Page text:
About Stamp Series

Canada Post started issuing Chinese New Year stamps in 1997. Since then, Canada Post has been issuing a stamp for the Chinese New Year each year.


From 2009 to 2020, Canada Post issued an exquisite Chinese New Year stamp that was part of one of Canada Post’s most popular and longest-running series, which featured such elaborate techniques as gold and silver foiling and multi-level embossing.

In 2021, Canada Post issued a special tribute to the culmination of more than a decade of award-winning stamps. This retrospective brought together in a single issue all the stamps from their 2009-2020 Lunar New Year series.

The Lunar New Year cycle showcased all of the animals in the Chinese zodiac: Rat, Ox, Tiger, Rabbit, Dragon, Snake, Horse, Ram, Monkey, Rooster, Dog and Pig. Conceived well before the series was launched, this collection features 24 stamps based on the designs of all the previous domestic and international rate stamps in the last 12 years.

“Even before we began this series of Lunar New Year stamps, we envisioned bringing them all together for a grand finale,” explains Jim Phillips, Director of Stamp Services. “That required a plan from the very beginning. We developed standardized specifications that made the stamps consistent across issues in terms of dimension, format and palette, but still allowed sufficient creative freedom for each to be spectacular in its own right.”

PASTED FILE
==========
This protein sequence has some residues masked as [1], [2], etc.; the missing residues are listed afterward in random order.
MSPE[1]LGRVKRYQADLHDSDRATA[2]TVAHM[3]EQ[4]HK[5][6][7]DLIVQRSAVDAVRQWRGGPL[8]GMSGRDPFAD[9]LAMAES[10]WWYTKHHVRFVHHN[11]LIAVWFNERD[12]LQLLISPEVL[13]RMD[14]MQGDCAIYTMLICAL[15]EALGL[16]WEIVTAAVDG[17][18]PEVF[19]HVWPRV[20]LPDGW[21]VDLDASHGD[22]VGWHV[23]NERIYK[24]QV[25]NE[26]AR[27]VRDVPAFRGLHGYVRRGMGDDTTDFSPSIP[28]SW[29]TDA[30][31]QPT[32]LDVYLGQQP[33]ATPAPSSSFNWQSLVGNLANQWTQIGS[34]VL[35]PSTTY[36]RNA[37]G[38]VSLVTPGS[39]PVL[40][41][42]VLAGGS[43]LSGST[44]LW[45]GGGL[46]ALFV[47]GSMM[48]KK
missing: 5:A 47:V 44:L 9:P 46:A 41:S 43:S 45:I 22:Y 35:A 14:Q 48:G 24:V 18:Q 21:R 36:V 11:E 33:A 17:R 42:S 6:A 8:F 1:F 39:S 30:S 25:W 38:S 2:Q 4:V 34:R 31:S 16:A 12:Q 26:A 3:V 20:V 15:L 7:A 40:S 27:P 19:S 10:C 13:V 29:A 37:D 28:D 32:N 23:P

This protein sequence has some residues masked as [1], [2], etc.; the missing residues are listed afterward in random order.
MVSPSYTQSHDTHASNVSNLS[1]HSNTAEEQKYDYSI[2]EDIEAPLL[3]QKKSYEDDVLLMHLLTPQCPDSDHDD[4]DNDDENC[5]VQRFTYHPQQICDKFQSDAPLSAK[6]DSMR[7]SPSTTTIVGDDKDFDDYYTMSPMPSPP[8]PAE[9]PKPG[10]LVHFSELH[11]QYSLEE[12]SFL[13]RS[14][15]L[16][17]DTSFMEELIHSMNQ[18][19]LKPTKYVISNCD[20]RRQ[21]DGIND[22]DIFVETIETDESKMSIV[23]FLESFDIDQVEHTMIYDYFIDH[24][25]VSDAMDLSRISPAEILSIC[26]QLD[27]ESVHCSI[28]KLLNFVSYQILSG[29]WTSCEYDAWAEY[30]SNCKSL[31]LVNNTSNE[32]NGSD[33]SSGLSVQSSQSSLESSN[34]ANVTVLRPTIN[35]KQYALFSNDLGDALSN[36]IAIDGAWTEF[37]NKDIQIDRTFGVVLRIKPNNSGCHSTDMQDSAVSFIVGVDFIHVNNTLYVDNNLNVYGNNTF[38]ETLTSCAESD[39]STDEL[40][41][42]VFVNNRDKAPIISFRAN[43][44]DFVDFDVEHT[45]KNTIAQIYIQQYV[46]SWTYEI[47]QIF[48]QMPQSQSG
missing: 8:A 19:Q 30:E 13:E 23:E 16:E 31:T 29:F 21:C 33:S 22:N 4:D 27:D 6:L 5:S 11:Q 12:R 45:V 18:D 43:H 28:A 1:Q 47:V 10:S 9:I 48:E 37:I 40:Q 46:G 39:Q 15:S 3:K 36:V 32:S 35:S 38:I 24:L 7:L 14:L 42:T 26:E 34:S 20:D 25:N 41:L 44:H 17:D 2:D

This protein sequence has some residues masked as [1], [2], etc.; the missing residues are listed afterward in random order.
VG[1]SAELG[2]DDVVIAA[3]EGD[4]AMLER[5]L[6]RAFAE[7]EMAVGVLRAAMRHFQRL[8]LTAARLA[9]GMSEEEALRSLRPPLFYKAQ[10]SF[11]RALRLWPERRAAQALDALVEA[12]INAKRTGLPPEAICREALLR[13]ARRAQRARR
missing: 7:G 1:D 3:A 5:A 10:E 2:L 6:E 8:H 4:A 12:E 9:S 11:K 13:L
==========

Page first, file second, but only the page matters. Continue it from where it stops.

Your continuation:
Brought together by Paprika from Montréal, these eye-catching stamps feature the work of the many design firms and designers who contributed to the series over the years. The result is a unique collectible that is a fitting tribute to Lunar New Year celebrations everywhere.


Designed by Ken Fung Designed by Ken Koo Based on an illustration by Samuel Tseng Based on an embroidery by Punchline Embroidery Centre Based on a photograph by Clinton Hussey

Similar Stamps


Canada Post Corporation, Canada's Stamp Details, Vol. 9, No.1 , 2000, p. 9-11.